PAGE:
So, there is the idea that God is one. Actually people seem to have a sort of intuitive appreciation of this, and also there are different philosophical traditions which present this idea of the oneness of God. So, even in our present culture, these... this idea of oneness is still there. So, from a material platform, it is very hard to understand how you can have oneness and duality simultaneously. So, the actual situation though, is that the nature of spirit, which is ultimately Krsna, since Krsna is the ultimate source of all things, has properties of simultaneous oneness and variety. So, it is described that Krsna has variegated form, but at the same time, all the different parts of Krsna are identical with Krsna. So, materially speaking this is quite hard to understand, but the examples given for... that Krsna has arms and legs and a head and eyes and so on, but every single part of Krsna is identical with the totality of Krsna. So, Krsna’s finger is completely Krsna, in every respect.
So, that's different from the situation in the material world, where a material variegated form is made up of separated parts. So, my finger for example is just a separated piece of matter that is stuck on to the rest of the body. It's actually not stuck on very solidly, because you can, you know, stop from 60 miles an hour say to zero in an automobile and you'll see that the body completely comes apart into various bits and pieces. So, by applying a fairly small amount of force, you can see how these material forms are made up of many separated parts. But spirit is not like that – actually the spirit soul also has the property of being indivisible. That's one of the main characteristics of the soul, that you cannot divide the soul into parts. And yet the soul has variegated properties. So, the variegated characteristics of Krsna constitute the sum total of all variegatedness in reality. So Krsna is the source of all manifestations, and one should not think of Krsna as being situated in ordinary 3-dimensional space – this is a point that I’ve occasionally discussed.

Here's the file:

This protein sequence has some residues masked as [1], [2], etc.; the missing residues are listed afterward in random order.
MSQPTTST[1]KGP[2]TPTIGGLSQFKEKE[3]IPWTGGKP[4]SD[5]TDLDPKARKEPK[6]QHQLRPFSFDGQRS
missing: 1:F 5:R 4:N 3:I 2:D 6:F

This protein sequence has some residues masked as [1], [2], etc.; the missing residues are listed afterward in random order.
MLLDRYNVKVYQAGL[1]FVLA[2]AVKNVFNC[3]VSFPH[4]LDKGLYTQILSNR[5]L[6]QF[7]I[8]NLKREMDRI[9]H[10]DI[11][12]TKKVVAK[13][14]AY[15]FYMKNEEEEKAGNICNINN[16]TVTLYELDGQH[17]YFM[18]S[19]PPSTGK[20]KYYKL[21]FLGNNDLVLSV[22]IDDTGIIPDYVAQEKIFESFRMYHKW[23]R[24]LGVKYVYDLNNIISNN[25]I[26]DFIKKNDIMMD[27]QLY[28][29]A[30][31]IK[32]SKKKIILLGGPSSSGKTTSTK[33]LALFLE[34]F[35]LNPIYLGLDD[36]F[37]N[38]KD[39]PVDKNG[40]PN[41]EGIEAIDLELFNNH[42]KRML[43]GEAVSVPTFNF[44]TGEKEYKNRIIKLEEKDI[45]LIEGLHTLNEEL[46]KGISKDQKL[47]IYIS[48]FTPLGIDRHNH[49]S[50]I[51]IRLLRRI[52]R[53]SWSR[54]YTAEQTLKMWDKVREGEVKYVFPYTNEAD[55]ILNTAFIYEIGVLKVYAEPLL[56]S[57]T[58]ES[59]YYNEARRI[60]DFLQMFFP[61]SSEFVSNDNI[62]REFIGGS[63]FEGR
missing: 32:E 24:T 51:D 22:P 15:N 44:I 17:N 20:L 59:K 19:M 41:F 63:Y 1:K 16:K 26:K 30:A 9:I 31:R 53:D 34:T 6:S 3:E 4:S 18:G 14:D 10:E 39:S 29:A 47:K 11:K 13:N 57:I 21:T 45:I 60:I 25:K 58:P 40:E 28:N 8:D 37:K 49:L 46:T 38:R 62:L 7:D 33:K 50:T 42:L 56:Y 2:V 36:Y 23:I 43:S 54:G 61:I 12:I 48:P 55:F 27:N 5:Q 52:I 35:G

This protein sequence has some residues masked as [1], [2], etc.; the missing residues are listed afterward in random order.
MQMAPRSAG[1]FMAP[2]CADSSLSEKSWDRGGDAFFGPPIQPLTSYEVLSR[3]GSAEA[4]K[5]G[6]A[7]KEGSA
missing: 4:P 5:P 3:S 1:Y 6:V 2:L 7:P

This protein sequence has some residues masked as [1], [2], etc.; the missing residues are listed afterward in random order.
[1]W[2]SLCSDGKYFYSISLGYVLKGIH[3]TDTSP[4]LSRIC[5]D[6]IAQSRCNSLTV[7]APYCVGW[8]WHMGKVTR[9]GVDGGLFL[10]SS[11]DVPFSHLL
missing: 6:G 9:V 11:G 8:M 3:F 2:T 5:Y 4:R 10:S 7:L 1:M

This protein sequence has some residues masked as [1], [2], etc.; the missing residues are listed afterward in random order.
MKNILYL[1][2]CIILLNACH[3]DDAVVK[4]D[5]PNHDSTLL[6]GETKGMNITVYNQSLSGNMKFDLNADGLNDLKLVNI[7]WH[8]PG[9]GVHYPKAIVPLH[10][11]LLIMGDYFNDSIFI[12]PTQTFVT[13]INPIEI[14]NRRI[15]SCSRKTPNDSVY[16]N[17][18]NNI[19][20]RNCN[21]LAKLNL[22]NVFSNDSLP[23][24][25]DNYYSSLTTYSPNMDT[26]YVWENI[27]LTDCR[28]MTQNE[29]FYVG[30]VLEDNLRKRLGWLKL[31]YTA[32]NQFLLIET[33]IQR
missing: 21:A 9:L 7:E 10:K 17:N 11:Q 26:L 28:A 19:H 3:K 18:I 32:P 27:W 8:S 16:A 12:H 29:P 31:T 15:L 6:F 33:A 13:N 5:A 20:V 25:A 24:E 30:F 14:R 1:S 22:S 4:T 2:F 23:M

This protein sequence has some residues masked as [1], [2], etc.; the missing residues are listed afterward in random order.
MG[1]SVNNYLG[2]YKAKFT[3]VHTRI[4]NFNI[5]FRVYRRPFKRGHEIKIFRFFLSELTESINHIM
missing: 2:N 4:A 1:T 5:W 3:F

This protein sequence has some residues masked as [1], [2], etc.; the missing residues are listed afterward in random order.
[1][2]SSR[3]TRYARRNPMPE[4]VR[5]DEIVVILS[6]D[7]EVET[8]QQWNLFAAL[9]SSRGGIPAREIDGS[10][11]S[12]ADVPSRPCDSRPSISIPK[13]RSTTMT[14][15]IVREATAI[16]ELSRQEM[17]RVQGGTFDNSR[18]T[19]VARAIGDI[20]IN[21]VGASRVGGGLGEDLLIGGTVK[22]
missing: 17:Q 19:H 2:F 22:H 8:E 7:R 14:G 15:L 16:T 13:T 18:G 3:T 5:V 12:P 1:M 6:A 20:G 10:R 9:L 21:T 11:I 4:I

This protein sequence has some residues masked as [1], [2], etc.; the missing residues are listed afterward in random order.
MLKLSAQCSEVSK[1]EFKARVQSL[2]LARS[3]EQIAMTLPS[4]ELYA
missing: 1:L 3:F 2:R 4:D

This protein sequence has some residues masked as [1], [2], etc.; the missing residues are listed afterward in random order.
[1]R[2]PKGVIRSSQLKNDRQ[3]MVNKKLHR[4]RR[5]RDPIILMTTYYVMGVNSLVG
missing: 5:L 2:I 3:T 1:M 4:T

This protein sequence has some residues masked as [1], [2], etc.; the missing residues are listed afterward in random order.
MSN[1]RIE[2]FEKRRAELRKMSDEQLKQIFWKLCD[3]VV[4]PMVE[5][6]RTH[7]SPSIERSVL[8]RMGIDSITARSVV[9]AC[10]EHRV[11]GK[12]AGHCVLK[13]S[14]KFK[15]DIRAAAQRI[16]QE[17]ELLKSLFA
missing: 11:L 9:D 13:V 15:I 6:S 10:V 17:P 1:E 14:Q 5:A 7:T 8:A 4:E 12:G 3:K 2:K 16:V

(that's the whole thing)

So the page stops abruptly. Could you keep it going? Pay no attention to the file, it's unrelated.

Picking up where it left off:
Of course, one tends to think that way because we tend to always think of things as being situated in space. But in fact, space is situated in Krsna. This is stated in the Brahma-samhita, where it's pointed out that all of the universes are contained within Krsna. So, of course, we've seen in the course of these pastimes, various hints of this. It's very interesting that Krsna, in carrying out His pastimes in which He appears to be a human being in Vrindavana and He's relating with the gopis and gopas and so on, on apparently a human platform – and they themselves are taking Him to be a human child – still at the same time, He occasionally gives hints as to His true nature. And so, for example, He will open His mouth and mother Yasoda can see within His mouth all the different universes, including mother Yasoda looking into His mouth. So, and of course mother Yasoda was bewildered by that; she wondered just how it could be, but Krsna was revealing the actual situation. So Krsna contains within Himself unlimited variety. In fact, all the variety of all the universes is contained within Krsna, and also all the variety of the spiritual world.